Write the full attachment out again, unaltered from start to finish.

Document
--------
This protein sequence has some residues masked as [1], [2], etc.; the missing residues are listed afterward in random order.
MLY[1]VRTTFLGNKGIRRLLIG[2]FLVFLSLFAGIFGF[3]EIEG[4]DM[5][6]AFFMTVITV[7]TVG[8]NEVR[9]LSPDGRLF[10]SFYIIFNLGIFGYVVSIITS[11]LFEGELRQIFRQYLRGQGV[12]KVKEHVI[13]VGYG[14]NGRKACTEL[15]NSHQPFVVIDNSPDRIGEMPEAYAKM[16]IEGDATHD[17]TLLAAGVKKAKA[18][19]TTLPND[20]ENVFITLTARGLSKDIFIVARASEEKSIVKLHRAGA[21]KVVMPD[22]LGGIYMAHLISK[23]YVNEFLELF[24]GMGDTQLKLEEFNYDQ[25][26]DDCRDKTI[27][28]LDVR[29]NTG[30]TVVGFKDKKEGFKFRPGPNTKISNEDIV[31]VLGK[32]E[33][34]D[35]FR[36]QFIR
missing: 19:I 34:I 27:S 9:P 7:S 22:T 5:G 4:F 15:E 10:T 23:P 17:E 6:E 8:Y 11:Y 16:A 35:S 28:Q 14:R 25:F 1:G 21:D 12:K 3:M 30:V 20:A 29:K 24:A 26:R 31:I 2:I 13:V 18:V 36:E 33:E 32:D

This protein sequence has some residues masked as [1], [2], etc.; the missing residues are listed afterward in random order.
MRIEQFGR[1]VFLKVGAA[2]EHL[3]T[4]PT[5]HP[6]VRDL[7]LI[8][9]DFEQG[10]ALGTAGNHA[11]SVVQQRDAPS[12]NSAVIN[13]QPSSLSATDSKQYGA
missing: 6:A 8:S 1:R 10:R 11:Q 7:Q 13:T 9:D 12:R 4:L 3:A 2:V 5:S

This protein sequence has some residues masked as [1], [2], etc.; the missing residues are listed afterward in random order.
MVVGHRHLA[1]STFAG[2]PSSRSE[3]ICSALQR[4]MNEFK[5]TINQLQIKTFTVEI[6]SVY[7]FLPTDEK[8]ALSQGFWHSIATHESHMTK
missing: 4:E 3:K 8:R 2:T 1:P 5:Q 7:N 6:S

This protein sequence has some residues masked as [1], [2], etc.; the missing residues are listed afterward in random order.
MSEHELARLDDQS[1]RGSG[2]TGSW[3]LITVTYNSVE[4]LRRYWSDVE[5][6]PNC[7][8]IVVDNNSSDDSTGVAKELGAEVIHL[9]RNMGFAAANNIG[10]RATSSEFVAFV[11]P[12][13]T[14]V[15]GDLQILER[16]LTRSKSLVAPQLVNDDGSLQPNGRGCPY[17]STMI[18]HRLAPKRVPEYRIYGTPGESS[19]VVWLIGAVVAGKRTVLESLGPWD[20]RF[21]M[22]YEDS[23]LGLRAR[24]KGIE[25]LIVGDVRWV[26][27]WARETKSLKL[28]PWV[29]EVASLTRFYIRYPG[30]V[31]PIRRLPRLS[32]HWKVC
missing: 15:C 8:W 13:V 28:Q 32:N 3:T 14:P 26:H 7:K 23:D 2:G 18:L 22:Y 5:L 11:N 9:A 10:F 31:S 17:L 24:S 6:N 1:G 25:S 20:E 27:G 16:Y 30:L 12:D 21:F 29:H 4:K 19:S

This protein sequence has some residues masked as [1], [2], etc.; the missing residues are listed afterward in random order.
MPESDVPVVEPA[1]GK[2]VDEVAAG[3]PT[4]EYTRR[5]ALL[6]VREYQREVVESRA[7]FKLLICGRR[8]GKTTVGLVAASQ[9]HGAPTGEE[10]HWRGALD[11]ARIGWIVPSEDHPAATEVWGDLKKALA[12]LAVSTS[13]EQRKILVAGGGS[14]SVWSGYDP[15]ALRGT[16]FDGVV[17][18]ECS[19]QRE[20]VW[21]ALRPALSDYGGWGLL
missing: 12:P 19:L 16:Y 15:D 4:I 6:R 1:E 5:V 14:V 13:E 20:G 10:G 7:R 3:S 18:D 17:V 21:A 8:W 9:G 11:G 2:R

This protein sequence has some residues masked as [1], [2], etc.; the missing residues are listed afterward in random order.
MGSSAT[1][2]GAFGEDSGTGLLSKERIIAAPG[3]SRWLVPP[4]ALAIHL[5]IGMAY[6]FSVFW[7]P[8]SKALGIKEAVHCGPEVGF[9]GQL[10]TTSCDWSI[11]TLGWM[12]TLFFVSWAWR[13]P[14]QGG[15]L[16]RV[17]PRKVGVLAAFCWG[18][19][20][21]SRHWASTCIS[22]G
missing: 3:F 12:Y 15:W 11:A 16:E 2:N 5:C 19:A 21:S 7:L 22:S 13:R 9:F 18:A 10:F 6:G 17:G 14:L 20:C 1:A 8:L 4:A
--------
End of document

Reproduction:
This protein sequence has some residues masked as [1], [2], etc.; the missing residues are listed afterward in random order.
MLY[1]VRTTFLGNKGIRRLLIG[2]FLVFLSLFAGIFGF[3]EIEG[4]DM[5][6]AFFMTVITV[7]TVG[8]NEVR[9]LSPDGRLF[10]SFYIIFNLGIFGYVVSIITS[11]LFEGELRQIFRQYLRGQGV[12]KVKEHVI[13]VGYG[14]NGRKACTEL[15]NSHQPFVVIDNSPDRIGEMPEAYAKM[16]IEGDATHD[17]TLLAAGVKKAKA[18][19]TTLPND[20]ENVFITLTARGLSKDIFIVARASEEKSIVKLHRAGA[21]KVVMPD[22]LGGIYMAHLISK[23]YVNEFLELF[24]GMGDTQLKLEEFNYDQ[25][26]DDCRDKTI[27][28]LDVR[29]NTG[30]TVVGFKDKKEGFKFRPGPNTKISNEDIV[31]VLGK[32]E[33][34]D[35]FR[36]QFIR
missing: 19:I 34:I 27:S 9:P 7:S 22:T 5:G 4:F 15:E 10:T 23:P 17:E 6:E 8:Y 11:Y 16:A 35:S 28:Q 14:R 25:F 1:G 21:D 12:K 3:M 30:V 20:A 29:K 24:A 26:R 31:I 2:I 13:V 18:V 36:E 33:E 32:D

This protein sequence has some residues masked as [1], [2], etc.; the missing residues are listed afterward in random order.
MRIEQFGR[1]VFLKVGAA[2]EHL[3]T[4]PT[5]HP[6]VRDL[7]LI[8][9]DFEQG[10]ALGTAGNHA[11]SVVQQRDAPS[12]NSAVIN[13]QPSSLSATDSKQYGA
missing: 6:A 8:S 1:R 10:R 11:Q 7:Q 13:T 9:D 12:R 4:L 3:A 2:V 5:S

This protein sequence has some residues masked as [1], [2], etc.; the missing residues are listed afterward in random order.
MVVGHRHLA[1]STFAG[2]PSSRSE[3]ICSALQR[4]MNEFK[5]TINQLQIKTFTVEI[6]SVY[7]FLPTDEK[8]ALSQGFWHSIATHESHMTK
missing: 4:E 3:K 8:R 2:T 1:P 5:Q 7:N 6:S

This protein sequence has some residues masked as [1], [2], etc.; the missing residues are listed afterward in random order.
MSEHELARLDDQS[1]RGSG[2]TGSW[3]LITVTYNSVE[4]LRRYWSDVE[5][6]PNC[7][8]IVVDNNSSDDSTGVAKELGAEVIHL[9]RNMGFAAANNIG[10]RATSSEFVAFV[11]P[12][13]T[14]V[15]GDLQILER[16]LTRSKSLVAPQLVNDDGSLQPNGRGCPY[17]STMI[18]HRLAPKRVPEYRIYGTPGESS[19]VVWLIGAVVAGKRTVLESLGPWD[20]RF[21]M[22]YEDS[23]LGLRAR[24]KGIE[25]LIVGDVRWV[26][27]WARETKSLKL[28]PWV[29]EVASLTRFYIRYPG[30]V[31]PIRRLPRLS[32]HWKVC
missing: 15:C 8:W 13:V 28:Q 32:N 3:T 14:P 26:H 7:K 23:D 2:G 18:L 22:Y 5:L 11:N 9:A 10:F 31:S 17:L 24:S 6:N 1:G 25:S 20:E 27:G 16:Y 30:L 12:D 21:F 29:H 4:K 19:S

This protein sequence has some residues masked as [1], [2], etc.; the missing residues are listed afterward in random order.
MPESDVPVVEPA[1]GK[2]VDEVAAG[3]PT[4]EYTRR[5]ALL[6]VREYQREVVESRA[7]FKLLICGRR[8]GKTTVGLVAASQ[9]HGAPTGEE[10]HWRGALD[11]ARIGWIVPSEDHPAATEVWGDLKKALA[12]LAVSTS[13]EQRKILVAGGGS[14]SVWSGYDP[15]ALRGT[16]FDGVV[17][18]ECS[19]QRE[20]VW[21]ALRPALSDYGGWGLL
missing: 12:P 19:L 16:Y 15:D 4:I 6:R 1:E 5:V 14:V 13:E 20:G 10:G 7:R 3:S 18:D 17:V 21:A 8:W 9:G 11:G 2:R

This protein sequence has some residues masked as [1], [2], etc.; the missing residues are listed afterward in random order.
MGSSAT[1][2]GAFGEDSGTGLLSKERIIAAPG[3]SRWLVPP[4]ALAIHL[5]IGMAY[6]FSVFW[7]P[8]SKALGIKEAVHCGPEVGF[9]GQL[10]TTSCDWSI[11]TLGWM[12]TLFFVSWAWR[13]P[14]QGG[15]L[16]RV[17]PRKVGVLAAFCWG[18][19][20][21]SRHWASTCIS[22]G
missing: 3:F 12:Y 15:W 11:A 16:E 2:N 5:C 19:A 21:S 7:L 22:S 13:R 9:F 18:A 10:F 6:G 17:G 14:L 20:C 1:A 8:L 4:A